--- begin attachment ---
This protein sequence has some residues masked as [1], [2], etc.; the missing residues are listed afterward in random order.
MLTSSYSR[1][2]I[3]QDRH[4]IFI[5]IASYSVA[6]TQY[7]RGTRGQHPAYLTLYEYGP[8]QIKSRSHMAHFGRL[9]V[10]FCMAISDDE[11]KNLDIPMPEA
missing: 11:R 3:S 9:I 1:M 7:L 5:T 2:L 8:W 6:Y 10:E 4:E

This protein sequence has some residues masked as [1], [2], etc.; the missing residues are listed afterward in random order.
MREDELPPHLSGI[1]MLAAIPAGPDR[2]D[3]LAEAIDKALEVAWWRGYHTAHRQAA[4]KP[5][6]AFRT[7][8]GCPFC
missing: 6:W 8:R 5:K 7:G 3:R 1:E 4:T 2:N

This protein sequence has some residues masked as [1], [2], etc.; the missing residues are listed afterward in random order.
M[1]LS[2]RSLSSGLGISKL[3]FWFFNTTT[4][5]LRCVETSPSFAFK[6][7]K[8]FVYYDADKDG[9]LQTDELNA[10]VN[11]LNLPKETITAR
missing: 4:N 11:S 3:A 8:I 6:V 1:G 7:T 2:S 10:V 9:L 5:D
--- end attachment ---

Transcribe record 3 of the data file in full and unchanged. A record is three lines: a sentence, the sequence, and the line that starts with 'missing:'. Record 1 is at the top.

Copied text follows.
This protein sequence has some residues masked as [1], [2], etc.; the missing residues are listed afterward in random order.
M[1]LS[2]RSLSSGLGISKL[3]FWFFNTTT[4][5]LRCVETSPSFAFK[6][7]K[8]FVYYDADKDG[9]LQTDELNA[10]VN[11]LNLPKETITAR
missing: 4:N 11:S 3:A 8:I 6:V 1:G 7:T 2:S 10:V 9:L 5:D